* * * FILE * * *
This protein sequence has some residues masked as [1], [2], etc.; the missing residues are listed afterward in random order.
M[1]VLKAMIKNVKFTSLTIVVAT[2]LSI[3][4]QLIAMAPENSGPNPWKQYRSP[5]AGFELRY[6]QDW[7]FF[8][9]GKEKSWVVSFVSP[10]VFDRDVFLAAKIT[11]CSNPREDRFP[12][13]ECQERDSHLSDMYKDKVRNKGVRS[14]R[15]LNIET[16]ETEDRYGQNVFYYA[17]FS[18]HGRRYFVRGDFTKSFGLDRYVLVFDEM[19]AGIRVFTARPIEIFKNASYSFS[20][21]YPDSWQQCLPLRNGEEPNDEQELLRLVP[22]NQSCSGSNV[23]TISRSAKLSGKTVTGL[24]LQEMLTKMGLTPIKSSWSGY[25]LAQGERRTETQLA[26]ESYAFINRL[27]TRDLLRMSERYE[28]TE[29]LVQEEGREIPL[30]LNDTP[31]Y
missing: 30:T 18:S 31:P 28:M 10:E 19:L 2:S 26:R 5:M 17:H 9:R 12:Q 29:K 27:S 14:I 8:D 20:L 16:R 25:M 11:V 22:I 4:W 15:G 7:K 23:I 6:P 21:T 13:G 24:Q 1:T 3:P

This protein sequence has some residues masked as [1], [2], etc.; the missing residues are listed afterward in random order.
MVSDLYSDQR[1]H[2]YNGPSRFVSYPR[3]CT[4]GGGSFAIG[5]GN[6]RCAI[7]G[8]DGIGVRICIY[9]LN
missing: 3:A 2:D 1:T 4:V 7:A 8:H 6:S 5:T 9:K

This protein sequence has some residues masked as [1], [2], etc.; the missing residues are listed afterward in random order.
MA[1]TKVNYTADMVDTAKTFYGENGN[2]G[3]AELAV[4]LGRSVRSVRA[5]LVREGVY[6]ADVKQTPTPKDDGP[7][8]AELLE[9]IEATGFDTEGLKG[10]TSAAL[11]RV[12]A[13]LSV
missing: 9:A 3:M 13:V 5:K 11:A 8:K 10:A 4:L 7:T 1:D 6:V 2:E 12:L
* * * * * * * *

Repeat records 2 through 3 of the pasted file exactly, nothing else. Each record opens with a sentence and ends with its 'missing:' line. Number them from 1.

This protein sequence has some residues masked as [1], [2], etc.; the missing residues are listed afterward in random order.
MVSDLYSDQR[1]H[2]YNGPSRFVSYPR[3]CT[4]GGGSFAIG[5]GN[6]RCAI[7]G[8]DGIGVRICIY[9]LN
missing: 3:A 2:D 1:T 4:V 7:A 8:H 6:S 5:T 9:K

This protein sequence has some residues masked as [1], [2], etc.; the missing residues are listed afterward in random order.
MA[1]TKVNYTADMVDTAKTFYGENGN[2]G[3]AELAV[4]LGRSVRSVRA[5]LVREGVY[6]ADVKQTPTPKDDGP[7][8]AELLE[9]IEATGFDTEGLKG[10]TSAAL[11]RV[12]A[13]LSV
missing: 9:A 3:M 13:V 5:K 11:A 8:K 10:A 4:L 7:T 1:D 6:V 2:E 12:L